Full day kindergarten means that the teacher can teach more in-depth to the students and pay more individual attention. Full day kindergarten helps a child develop social skills, which include conflict strategies. (Rothenberg) Being a mother I know every young child needs to learn certain skills that cannot be taught from inside the home. When the child is introduced to kindergarten he/she starts to make friends and learns what sharing is. The magic of kindergarten is that it opens children’s eyes and gives them hands on experience. The facts are I can play with my son as much as possible but when it comes to other children he’s going to act different around them.
Many parents would have the questions of what their child is being taught when they’re at school all day as a kindergartener. According to Patricia Clark in her book Recent Research on All-day Kindergarten, “The curriculum for full day kindergarten is that most of the day is spent in small groups doing teacher directed activities. She also states that teacher say, “they feel less rushed into doing the work with a full day and can get to know each child needs.” (Clark) Knowing that this is a statement from a real teacher makes me feel better about sending my child to a full day kindergarten in a few years. When a teacher wants to be able to teach a young student it makes the whole school system stronger.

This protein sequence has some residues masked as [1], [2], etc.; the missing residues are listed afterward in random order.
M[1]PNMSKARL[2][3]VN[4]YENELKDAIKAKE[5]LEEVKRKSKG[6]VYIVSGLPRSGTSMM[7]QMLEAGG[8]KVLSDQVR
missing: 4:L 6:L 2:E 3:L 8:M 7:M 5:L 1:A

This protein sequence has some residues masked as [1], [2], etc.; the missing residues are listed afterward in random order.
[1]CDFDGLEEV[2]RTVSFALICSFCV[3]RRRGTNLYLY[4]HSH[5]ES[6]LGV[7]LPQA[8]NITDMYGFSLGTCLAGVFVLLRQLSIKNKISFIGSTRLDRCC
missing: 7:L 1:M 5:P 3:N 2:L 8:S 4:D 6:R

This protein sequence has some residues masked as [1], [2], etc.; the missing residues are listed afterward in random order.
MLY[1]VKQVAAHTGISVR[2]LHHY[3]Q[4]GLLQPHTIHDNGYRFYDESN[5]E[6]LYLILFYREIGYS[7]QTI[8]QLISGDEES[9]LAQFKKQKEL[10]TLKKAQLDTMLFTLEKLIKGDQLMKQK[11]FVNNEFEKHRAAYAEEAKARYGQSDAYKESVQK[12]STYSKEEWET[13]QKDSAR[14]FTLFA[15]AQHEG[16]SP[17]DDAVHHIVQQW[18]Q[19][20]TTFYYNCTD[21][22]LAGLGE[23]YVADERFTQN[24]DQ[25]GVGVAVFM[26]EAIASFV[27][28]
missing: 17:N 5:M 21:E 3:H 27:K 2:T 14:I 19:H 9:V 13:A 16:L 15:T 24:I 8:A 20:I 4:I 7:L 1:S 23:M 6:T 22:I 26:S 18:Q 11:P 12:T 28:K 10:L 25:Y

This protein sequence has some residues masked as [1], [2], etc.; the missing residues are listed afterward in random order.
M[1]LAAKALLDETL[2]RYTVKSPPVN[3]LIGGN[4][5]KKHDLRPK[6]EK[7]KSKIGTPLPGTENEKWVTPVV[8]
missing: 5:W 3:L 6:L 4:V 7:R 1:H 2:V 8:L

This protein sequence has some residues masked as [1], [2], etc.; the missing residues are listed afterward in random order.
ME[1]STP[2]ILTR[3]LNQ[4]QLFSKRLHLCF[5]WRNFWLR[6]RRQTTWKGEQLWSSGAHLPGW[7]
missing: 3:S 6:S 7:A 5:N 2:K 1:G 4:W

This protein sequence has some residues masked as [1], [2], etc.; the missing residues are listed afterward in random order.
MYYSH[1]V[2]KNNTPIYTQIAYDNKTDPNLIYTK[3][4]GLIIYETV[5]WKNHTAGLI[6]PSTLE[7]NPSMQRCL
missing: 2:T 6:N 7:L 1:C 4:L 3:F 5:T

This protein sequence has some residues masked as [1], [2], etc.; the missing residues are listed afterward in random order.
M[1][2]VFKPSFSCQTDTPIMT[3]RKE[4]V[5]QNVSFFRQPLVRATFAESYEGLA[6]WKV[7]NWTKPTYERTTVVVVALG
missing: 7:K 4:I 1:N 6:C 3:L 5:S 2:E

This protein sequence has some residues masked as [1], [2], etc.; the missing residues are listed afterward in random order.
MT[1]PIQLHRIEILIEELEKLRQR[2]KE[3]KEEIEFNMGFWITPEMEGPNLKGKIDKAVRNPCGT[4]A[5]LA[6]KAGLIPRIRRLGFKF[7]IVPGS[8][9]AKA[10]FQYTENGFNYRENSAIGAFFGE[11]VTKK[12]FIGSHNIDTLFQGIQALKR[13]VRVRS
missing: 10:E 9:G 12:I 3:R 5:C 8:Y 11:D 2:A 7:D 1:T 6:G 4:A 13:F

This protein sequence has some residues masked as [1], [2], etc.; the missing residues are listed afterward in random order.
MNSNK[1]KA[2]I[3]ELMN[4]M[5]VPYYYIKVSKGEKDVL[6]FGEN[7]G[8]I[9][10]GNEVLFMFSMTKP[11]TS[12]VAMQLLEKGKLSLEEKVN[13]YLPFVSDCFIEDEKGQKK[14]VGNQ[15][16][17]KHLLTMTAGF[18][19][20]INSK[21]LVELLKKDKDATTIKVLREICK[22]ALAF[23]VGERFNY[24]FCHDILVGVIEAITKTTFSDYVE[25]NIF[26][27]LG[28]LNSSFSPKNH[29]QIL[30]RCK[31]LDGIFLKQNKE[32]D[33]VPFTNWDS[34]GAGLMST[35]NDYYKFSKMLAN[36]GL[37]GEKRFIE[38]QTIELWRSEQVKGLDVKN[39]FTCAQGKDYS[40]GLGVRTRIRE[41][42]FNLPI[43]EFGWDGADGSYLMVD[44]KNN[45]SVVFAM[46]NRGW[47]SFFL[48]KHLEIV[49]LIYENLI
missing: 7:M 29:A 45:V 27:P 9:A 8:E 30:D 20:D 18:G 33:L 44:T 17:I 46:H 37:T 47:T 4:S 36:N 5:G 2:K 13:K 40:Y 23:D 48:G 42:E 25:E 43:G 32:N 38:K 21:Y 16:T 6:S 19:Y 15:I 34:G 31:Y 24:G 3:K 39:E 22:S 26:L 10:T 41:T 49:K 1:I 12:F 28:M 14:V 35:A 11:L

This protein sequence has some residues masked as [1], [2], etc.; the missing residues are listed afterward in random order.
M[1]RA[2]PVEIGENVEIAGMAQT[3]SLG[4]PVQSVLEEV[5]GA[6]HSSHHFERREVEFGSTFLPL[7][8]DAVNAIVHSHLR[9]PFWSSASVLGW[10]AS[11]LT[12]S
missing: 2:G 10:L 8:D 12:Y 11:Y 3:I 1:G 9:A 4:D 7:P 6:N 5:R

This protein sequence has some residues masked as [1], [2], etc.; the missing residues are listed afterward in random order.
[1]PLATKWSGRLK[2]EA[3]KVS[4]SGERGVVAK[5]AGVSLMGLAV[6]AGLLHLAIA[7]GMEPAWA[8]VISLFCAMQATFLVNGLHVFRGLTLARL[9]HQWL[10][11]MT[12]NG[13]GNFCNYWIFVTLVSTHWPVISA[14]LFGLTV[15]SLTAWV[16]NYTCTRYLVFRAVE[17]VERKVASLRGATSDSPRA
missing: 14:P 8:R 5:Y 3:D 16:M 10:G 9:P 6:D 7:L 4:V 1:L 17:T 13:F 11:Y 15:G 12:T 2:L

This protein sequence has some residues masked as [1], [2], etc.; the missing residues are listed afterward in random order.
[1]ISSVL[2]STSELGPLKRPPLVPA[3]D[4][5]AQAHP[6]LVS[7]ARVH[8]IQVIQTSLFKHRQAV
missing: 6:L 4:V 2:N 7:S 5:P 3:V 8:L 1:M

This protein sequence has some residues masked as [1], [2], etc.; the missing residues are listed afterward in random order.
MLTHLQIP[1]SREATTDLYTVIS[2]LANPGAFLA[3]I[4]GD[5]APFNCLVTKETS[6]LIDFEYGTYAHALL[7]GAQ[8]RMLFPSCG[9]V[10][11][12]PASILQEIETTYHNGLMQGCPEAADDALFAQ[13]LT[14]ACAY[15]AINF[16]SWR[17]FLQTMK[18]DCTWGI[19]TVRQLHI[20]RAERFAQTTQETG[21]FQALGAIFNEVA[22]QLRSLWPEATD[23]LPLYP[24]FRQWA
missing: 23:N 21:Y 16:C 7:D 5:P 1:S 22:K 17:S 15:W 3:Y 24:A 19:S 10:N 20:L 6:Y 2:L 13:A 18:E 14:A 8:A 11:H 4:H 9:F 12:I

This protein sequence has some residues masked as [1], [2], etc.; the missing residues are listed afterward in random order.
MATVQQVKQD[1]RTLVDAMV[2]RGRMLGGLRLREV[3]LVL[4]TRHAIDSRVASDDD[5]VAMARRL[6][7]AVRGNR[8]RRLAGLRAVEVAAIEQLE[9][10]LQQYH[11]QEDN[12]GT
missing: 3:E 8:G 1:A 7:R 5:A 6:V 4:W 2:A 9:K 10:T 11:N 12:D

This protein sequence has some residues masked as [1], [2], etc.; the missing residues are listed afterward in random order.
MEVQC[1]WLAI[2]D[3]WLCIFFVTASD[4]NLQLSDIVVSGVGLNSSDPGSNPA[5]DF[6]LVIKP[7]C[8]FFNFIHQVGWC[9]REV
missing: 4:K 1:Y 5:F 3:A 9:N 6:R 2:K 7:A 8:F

There is an experimental study to find if there is truly a difference between full day kindergarten and half day kindergarten, this study was run by Thomas C. Holmes and Barbara M. McConnell. This study took 326 students who went a full day of kindergarten and 311 that went half of a day. They were doing test to see if the overall scores went up in visual recognition, sound recognition, vocabulary, and language expression, math concepts and applications. The results showed that the biggest difference was the scores in the math concepts and applications. Researchers also determined that girls scored higher than boys in full day and half day. Also shown was that boys in full day kindergarten scored much higher in math concepts than boys that were only in a half a day kindergarten. (Thoms C. Homles ,Barbara M. McConnell) You can read this experiment yourself at http://www.eric.ed.gov/ERICWebPortal/search/detailmini.jsp?_nfpb=true&_&ERICExtSearch_SearchValue_0=ED369540&ERICExtSearch_SearchType_0=no&accno=ED369540 to see the evidence. Full day kindergarten is benefits every child, in different ways.